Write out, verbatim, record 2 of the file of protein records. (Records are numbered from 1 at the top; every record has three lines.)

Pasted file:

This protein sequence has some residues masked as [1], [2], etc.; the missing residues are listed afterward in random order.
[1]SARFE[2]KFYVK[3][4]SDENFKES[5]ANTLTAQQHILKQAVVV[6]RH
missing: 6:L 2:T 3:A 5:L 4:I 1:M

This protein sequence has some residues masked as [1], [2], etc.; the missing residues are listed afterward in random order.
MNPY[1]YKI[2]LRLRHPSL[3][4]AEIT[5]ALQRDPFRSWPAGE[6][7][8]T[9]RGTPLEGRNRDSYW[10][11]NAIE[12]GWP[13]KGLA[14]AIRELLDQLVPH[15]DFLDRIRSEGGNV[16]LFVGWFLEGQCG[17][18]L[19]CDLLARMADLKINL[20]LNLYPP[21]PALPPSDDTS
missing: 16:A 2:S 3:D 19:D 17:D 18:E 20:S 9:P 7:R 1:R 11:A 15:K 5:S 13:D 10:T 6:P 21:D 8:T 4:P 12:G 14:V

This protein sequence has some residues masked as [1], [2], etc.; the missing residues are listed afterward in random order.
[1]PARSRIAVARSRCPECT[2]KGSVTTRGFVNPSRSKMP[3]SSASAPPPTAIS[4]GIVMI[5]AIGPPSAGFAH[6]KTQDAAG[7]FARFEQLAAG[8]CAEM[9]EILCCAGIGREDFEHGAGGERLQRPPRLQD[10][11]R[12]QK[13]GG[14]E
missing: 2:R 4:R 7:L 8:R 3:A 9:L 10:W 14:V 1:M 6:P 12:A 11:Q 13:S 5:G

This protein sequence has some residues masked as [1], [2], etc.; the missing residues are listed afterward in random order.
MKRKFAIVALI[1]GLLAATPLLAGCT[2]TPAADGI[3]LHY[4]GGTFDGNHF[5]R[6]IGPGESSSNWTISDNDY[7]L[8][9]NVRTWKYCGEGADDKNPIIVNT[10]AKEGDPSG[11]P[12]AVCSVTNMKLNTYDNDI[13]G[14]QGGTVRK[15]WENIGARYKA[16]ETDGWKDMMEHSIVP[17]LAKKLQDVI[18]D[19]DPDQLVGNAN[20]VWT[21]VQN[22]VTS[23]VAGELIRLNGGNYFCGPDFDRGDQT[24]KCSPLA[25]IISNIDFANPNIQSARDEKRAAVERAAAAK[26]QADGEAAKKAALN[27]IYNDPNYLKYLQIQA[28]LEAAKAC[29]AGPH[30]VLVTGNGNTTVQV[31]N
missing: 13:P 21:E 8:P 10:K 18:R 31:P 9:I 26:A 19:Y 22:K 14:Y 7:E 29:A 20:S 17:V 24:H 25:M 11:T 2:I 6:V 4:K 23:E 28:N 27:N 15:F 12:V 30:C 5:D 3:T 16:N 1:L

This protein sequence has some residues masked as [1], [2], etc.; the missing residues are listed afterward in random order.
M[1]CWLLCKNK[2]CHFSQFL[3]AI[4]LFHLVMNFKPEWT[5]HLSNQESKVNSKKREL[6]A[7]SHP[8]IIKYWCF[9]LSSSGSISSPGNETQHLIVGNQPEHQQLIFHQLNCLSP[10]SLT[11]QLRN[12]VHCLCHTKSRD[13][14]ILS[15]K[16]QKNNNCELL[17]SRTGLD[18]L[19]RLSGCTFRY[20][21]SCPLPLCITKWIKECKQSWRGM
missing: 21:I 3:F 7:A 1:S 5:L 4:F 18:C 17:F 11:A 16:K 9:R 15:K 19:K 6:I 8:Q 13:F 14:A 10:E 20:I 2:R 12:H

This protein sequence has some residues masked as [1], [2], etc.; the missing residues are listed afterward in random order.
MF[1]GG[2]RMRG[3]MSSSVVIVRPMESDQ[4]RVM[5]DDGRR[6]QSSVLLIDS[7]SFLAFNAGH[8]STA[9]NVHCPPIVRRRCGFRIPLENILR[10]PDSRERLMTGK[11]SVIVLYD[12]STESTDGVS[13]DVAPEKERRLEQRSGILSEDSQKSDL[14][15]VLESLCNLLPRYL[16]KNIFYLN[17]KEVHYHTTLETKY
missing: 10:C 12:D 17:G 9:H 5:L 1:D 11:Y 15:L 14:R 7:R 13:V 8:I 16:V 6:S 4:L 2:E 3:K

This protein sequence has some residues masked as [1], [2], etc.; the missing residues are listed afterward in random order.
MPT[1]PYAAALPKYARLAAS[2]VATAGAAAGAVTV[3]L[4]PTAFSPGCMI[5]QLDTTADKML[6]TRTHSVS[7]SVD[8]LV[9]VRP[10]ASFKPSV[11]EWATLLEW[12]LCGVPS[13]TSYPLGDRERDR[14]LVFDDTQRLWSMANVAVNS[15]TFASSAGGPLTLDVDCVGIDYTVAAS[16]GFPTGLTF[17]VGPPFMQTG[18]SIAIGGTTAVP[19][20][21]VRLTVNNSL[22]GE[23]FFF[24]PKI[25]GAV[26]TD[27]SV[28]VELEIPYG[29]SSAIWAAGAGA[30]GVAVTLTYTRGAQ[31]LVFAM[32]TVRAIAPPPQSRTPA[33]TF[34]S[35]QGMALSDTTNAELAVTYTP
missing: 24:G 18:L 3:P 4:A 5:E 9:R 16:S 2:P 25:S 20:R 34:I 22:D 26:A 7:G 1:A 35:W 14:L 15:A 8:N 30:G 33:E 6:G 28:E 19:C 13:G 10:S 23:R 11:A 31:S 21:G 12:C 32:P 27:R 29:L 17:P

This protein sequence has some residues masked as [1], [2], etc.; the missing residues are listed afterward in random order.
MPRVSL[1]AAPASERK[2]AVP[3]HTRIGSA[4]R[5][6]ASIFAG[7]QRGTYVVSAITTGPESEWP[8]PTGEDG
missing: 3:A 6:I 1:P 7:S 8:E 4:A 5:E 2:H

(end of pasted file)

This protein sequence has some residues masked as [1], [2], etc.; the missing residues are listed afterward in random order.
MNPY[1]YKI[2]LRLRHPSL[3][4]AEIT[5]ALQRDPFRSWPAGE[6][7][8]T[9]RGTPLEGRNRDSYW[10][11]NAIE[12]GWP[13]KGLA[14]AIRELLDQLVPH[15]DFLDRIRSEGGNV[16]LFVGWFLEGQCG[17][18]L[19]CDLLARMADLKINL[20]LNLYPP[21]PALPPSDDTS
missing: 16:A 2:S 3:D 19:D 17:D 18:E 20:S 9:P 7:R 1:R 11:A 15:K 5:S 13:D 10:T 6:P 21:D 8:T 4:P 12:G 14:V